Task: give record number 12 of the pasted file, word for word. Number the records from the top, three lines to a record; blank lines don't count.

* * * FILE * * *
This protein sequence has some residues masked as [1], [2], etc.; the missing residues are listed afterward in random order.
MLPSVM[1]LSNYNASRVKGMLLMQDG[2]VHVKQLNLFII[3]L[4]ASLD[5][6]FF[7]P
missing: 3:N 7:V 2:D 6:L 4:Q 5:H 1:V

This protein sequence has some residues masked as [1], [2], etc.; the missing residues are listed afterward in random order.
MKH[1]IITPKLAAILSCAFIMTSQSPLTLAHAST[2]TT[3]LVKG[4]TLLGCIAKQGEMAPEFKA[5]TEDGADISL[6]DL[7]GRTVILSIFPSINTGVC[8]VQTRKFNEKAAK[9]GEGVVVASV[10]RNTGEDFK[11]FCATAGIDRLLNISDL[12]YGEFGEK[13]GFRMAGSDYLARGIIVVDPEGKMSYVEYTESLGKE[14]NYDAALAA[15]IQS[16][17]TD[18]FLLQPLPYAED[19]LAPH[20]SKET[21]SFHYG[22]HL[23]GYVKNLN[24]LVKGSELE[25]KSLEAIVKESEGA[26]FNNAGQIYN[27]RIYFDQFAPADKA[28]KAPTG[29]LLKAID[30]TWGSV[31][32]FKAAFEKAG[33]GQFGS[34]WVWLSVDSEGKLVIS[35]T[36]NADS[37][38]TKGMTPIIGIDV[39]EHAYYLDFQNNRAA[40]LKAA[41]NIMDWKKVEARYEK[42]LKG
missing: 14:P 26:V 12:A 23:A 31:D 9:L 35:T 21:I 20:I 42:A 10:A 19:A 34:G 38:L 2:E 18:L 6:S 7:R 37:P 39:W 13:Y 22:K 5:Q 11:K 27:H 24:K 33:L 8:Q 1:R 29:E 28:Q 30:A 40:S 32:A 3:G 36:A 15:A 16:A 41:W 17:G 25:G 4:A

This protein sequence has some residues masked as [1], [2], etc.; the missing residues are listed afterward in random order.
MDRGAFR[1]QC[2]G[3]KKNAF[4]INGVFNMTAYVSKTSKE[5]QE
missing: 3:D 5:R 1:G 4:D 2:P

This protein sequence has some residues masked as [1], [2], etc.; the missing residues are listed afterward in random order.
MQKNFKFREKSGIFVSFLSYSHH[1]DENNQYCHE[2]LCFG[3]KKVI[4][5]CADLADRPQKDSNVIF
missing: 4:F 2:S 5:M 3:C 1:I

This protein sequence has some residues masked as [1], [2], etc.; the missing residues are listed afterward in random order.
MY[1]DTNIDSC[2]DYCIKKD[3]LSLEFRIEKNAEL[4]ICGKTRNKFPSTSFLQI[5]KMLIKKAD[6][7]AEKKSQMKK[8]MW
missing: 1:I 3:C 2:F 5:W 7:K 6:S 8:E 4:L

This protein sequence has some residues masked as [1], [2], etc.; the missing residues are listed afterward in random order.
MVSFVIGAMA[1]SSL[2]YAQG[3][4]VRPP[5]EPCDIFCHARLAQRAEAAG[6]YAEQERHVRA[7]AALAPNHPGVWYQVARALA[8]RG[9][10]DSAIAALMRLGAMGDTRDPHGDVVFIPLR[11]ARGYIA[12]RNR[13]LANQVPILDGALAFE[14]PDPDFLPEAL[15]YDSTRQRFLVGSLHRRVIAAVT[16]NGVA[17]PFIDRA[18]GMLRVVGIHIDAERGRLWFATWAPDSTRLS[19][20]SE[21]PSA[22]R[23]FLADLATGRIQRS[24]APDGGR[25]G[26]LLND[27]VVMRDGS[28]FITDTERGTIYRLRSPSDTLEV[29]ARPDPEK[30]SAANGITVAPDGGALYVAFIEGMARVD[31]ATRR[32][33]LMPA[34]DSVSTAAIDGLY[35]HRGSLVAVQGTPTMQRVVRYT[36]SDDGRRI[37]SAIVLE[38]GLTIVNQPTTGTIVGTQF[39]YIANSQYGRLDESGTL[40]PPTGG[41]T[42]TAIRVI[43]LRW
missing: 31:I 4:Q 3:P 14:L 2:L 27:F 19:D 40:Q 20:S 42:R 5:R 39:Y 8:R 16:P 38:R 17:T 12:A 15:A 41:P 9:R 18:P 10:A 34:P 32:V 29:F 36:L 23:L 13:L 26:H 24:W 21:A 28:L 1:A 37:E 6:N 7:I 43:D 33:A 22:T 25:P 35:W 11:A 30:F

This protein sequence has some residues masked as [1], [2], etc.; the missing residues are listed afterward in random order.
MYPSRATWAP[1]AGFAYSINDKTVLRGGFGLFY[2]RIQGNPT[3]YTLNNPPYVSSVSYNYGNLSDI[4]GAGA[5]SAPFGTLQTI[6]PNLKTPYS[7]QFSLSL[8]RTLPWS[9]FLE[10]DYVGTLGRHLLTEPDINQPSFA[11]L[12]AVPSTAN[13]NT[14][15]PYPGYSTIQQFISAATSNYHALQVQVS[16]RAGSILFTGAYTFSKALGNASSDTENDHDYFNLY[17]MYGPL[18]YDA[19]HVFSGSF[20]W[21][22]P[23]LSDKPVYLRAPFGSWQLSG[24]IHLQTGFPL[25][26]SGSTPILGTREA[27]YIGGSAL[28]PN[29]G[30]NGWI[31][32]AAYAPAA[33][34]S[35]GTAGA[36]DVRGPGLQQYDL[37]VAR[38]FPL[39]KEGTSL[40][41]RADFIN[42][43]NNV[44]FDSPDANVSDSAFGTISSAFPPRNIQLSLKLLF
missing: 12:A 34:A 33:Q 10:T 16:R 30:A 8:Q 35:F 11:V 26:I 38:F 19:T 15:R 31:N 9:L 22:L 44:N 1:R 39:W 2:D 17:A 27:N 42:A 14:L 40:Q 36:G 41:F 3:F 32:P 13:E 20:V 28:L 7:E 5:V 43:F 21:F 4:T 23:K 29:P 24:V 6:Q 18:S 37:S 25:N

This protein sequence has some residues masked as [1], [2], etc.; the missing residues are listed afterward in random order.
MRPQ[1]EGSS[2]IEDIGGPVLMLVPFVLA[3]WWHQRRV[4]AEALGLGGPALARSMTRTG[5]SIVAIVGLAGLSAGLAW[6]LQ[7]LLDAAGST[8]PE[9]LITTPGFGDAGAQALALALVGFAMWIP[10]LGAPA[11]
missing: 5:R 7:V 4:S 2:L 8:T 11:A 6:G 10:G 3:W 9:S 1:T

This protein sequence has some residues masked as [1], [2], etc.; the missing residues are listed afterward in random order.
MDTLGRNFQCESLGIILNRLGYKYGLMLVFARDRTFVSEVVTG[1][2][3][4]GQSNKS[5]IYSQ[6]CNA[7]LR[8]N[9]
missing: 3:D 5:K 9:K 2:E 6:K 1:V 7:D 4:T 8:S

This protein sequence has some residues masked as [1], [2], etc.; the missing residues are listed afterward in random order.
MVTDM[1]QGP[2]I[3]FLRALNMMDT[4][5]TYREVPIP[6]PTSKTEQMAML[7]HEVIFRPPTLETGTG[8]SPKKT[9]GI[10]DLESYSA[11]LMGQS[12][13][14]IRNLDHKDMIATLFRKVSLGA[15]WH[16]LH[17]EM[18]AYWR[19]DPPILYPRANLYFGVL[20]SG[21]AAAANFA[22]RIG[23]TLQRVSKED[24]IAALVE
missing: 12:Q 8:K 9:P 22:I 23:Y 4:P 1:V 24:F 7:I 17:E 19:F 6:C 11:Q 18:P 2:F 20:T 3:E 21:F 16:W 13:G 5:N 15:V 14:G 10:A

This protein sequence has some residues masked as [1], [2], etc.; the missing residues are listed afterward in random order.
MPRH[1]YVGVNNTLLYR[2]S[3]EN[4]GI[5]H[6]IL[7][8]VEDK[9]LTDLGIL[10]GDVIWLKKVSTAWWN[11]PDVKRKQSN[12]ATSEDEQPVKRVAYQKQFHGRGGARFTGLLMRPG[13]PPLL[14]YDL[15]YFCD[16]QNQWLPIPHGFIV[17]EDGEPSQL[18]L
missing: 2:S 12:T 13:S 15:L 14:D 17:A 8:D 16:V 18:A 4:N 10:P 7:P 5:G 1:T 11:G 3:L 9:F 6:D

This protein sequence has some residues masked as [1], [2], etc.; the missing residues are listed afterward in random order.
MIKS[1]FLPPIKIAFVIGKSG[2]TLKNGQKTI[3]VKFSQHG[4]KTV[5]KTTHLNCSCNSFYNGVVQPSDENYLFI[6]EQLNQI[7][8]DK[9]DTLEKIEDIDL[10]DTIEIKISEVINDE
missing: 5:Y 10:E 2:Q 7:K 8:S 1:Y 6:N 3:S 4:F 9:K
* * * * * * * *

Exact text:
This protein sequence has some residues masked as [1], [2], etc.; the missing residues are listed afterward in random order.
MIKS[1]FLPPIKIAFVIGKSG[2]TLKNGQKTI[3]VKFSQHG[4]KTV[5]KTTHLNCSCNSFYNGVVQPSDENYLFI[6]EQLNQI[7][8]DK[9]DTLEKIEDIDL[10]DTIEIKISEVINDE
missing: 5:Y 10:E 2:Q 7:K 8:S 1:Y 6:N 3:S 4:F 9:K